I've heard many times that saying birchas hatorah is most likely from the torah (as apposed to mi-dirabanan). How could we not know? If it's from the torah, then it's from the torah!
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Not necessarily. There are indeed various halachos where there is a dispute whether they are Biblical or Rabbinic obligations. One example that I can think of, offhand, is tevilas kelim (immersing dishes), about which Pri Chadash (Yoreh De'ah 120:1) cites variant opinions as to its source.
How did such a dispute develop? Same as any other machlokes. Details of halachah have been forgotten at various times in history (as far back as after Moshe's passing - Temurah 15b ff), and in trying to reconstruct them, different Rabbis will have different opinions. (There is a great book, The Dynamics of Dispute: The Making of Machlokess in Talmudic Times, by Zvi Lampel (Judaica Press, 1991), that discusses this topic from many different angles.)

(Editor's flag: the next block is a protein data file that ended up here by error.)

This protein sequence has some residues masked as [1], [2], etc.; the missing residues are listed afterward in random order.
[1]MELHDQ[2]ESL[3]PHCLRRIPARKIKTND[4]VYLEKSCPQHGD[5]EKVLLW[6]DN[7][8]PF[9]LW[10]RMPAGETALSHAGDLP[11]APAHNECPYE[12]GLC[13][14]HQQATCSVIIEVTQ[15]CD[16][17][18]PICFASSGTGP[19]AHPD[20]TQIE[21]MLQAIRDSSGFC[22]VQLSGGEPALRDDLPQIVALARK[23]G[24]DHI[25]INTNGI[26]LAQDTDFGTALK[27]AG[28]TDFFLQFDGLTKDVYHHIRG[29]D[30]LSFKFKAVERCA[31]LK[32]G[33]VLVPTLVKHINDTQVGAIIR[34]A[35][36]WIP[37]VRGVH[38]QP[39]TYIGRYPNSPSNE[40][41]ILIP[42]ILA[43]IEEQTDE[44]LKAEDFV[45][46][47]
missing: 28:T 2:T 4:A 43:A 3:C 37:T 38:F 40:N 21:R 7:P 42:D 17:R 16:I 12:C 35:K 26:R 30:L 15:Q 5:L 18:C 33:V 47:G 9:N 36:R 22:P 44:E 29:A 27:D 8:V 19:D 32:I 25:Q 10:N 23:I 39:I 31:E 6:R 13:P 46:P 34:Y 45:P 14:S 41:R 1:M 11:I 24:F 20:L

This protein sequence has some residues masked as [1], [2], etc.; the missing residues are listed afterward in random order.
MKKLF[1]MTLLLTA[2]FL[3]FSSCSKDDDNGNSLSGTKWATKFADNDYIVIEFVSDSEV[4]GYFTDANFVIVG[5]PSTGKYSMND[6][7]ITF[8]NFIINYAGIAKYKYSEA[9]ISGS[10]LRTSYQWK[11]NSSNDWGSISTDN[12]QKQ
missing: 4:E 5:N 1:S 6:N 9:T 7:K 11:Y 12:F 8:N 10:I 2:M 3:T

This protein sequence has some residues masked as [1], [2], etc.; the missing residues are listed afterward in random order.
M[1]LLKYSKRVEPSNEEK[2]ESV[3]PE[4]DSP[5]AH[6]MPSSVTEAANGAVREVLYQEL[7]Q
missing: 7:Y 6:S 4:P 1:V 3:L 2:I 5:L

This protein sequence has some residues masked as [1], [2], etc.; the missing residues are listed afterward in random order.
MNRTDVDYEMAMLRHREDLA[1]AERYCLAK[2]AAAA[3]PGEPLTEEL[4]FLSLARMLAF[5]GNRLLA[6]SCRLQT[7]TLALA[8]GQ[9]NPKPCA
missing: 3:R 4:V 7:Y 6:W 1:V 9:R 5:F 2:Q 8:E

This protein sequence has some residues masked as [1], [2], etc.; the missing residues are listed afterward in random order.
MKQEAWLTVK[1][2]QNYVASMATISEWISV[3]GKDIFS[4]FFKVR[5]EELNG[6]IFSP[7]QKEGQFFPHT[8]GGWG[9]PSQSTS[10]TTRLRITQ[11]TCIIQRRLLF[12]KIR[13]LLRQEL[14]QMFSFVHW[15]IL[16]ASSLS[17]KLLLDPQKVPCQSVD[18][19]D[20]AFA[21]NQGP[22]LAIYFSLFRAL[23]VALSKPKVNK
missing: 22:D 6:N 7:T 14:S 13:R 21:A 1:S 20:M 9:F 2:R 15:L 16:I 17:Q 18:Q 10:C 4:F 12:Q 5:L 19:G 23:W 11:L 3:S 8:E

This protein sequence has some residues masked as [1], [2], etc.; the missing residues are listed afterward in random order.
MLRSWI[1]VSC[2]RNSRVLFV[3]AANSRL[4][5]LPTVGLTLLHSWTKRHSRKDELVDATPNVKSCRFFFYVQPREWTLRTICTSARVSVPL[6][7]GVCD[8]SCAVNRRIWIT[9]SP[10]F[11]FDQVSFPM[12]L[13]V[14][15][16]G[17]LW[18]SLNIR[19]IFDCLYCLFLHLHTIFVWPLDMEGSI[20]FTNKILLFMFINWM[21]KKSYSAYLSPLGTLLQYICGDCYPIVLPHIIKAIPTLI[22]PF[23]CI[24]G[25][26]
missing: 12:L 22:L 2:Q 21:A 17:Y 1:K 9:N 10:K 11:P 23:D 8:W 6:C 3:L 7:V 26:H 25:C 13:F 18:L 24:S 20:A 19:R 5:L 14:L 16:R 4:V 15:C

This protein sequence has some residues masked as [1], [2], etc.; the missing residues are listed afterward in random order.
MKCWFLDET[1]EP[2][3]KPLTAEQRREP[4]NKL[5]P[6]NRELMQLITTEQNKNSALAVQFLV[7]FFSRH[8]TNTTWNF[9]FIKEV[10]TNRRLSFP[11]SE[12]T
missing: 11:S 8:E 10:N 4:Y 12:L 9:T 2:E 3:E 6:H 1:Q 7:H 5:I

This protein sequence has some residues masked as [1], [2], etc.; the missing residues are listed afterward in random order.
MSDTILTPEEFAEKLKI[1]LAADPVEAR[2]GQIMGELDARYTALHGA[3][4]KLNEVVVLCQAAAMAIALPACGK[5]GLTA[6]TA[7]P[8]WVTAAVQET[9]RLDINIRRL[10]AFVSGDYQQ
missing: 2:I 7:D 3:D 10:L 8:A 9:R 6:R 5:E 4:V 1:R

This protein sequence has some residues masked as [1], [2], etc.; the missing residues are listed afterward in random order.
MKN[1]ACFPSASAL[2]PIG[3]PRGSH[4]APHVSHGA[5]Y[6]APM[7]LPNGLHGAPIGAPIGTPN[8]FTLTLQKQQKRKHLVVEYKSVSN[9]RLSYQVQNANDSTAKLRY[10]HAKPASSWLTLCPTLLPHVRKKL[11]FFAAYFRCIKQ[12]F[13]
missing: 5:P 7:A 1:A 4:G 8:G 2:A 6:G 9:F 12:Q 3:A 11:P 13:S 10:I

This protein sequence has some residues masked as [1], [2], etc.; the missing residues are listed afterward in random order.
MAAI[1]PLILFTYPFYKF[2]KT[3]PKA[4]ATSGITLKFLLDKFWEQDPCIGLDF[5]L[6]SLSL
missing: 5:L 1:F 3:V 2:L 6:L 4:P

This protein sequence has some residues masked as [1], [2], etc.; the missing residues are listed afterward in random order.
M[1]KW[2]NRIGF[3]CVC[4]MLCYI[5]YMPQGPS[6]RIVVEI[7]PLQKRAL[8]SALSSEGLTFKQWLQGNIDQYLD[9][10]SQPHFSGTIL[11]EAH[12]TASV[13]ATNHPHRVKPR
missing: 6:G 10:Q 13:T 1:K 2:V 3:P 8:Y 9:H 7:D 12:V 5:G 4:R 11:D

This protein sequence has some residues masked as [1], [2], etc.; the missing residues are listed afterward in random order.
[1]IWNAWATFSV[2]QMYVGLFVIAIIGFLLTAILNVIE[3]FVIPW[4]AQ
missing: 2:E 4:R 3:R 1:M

The Gemarah in Brachos 21a and again in Brachos 48b brings a Posuk as its source and many Rishonim learn it as an actual Torah source but Ramban (Nachmanides) maintains (Hasagos Ramban LeSefer HaMitzvos, Shikchas HaEsin 15) that from the fact that Rambam (Maimonides) left it out from his count of the mitzvos means that Rambam must hold that the verses quoted are just asmachtos (instances of attributions of a rabbinic law to a Torah text), and really it is just like all other Birchos Hamitzvos (blessings made before fulfilling certain commandments). Aruch HaShulchan (OC 47-2) argues with Ramban and maintains that Rambam did hold it was a Torah-based commandment, however it is included in the mitzvah of Talmud Torah, learning Torah. If Ramban is correct regarding Rambam's position, Rambam is a daas yahid (lone opinion) on this issue. It seems that the exact tradition whether it was midioraisa (a Torah based obligation) or not was not explicitly taught and the Rishonim on each side have their reasoning as to why they hold what they do. There are many instances of lost Mesorah which results in a later argument.